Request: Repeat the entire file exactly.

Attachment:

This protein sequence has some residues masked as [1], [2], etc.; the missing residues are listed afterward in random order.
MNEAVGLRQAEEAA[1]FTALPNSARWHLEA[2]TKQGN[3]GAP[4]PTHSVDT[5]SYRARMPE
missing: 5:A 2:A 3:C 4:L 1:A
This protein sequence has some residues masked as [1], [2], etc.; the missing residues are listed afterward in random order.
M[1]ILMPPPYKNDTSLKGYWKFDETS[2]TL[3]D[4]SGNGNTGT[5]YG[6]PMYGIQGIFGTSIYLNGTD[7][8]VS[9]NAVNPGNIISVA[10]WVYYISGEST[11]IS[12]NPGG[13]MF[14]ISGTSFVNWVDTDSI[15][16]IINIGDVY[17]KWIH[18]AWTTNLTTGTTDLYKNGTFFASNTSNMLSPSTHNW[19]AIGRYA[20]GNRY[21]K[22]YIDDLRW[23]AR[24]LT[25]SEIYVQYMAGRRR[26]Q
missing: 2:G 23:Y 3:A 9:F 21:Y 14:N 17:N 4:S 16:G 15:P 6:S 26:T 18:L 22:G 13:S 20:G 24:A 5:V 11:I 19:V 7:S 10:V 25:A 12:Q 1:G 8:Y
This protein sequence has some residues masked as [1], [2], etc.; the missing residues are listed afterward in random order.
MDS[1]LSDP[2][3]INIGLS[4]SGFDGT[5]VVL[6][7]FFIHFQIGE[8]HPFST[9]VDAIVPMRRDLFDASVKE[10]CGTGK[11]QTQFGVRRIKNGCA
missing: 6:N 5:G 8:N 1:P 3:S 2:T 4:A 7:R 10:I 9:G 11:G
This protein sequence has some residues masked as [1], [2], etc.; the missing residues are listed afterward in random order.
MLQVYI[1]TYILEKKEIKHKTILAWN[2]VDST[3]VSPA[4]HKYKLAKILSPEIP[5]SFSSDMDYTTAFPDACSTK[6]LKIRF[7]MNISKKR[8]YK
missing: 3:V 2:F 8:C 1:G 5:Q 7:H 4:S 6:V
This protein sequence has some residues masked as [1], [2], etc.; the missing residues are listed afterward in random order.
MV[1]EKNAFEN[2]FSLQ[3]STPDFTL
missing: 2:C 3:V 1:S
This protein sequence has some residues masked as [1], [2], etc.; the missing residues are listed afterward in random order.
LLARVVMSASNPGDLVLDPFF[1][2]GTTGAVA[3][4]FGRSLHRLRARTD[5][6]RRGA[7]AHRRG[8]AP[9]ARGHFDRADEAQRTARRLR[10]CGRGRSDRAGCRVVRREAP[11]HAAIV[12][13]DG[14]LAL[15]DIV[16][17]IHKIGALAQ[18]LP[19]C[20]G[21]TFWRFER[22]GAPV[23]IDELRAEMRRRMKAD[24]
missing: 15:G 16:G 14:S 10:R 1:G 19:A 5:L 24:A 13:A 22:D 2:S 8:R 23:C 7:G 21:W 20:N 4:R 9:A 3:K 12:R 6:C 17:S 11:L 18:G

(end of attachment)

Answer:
This protein sequence has some residues masked as [1], [2], etc.; the missing residues are listed afterward in random order.
MNEAVGLRQAEEAA[1]FTALPNSARWHLEA[2]TKQGN[3]GAP[4]PTHSVDT[5]SYRARMPE
missing: 5:A 2:A 3:C 4:L 1:A
This protein sequence has some residues masked as [1], [2], etc.; the missing residues are listed afterward in random order.
M[1]ILMPPPYKNDTSLKGYWKFDETS[2]TL[3]D[4]SGNGNTGT[5]YG[6]PMYGIQGIFGTSIYLNGTD[7][8]VS[9]NAVNPGNIISVA[10]WVYYISGEST[11]IS[12]NPGG[13]MF[14]ISGTSFVNWVDTDSI[15][16]IINIGDVY[17]KWIH[18]AWTTNLTTGTTDLYKNGTFFASNTSNMLSPSTHNW[19]AIGRYA[20]GNRY[21]K[22]YIDDLRW[23]AR[24]LT[25]SEIYVQYMAGRRR[26]Q
missing: 2:G 23:Y 3:A 9:F 21:Y 14:N 17:N 4:S 16:G 15:P 6:S 26:T 18:L 22:G 13:S 20:G 24:A 5:V 11:I 19:V 7:S 10:V 25:A 12:Q 1:G 8:Y
This protein sequence has some residues masked as [1], [2], etc.; the missing residues are listed afterward in random order.
MDS[1]LSDP[2][3]INIGLS[4]SGFDGT[5]VVL[6][7]FFIHFQIGE[8]HPFST[9]VDAIVPMRRDLFDASVKE[10]CGTGK[11]QTQFGVRRIKNGCA
missing: 6:N 5:G 8:N 1:P 3:S 2:T 4:A 7:R 10:I 9:G 11:G
This protein sequence has some residues masked as [1], [2], etc.; the missing residues are listed afterward in random order.
MLQVYI[1]TYILEKKEIKHKTILAWN[2]VDST[3]VSPA[4]HKYKLAKILSPEIP[5]SFSSDMDYTTAFPDACSTK[6]LKIRF[7]MNISKKR[8]YK
missing: 3:V 2:F 8:C 1:G 5:Q 7:H 4:S 6:V
This protein sequence has some residues masked as [1], [2], etc.; the missing residues are listed afterward in random order.
MV[1]EKNAFEN[2]FSLQ[3]STPDFTL
missing: 2:C 3:V 1:S
This protein sequence has some residues masked as [1], [2], etc.; the missing residues are listed afterward in random order.
LLARVVMSASNPGDLVLDPFF[1][2]GTTGAVA[3][4]FGRSLHRLRARTD[5][6]RRGA[7]AHRRG[8]AP[9]ARGHFDRADEAQRTARRLR[10]CGRGRSDRAGCRVVRREAP[11]HAAIV[12][13]DG[14]LAL[15]DIV[16][17]IHKIGALAQ[18]LP[19]C[20]G[21]TFWRFER[22]GAPV[23]IDELRAEMRRRMKAD[24]
missing: 15:G 16:G 14:S 10:R 1:G 19:A 5:L 24:A 13:A 22:D 2:S 8:R 23:C 7:G 21:W 20:N 4:R 9:A 3:K 12:R 6:C 17:S 11:L 18:G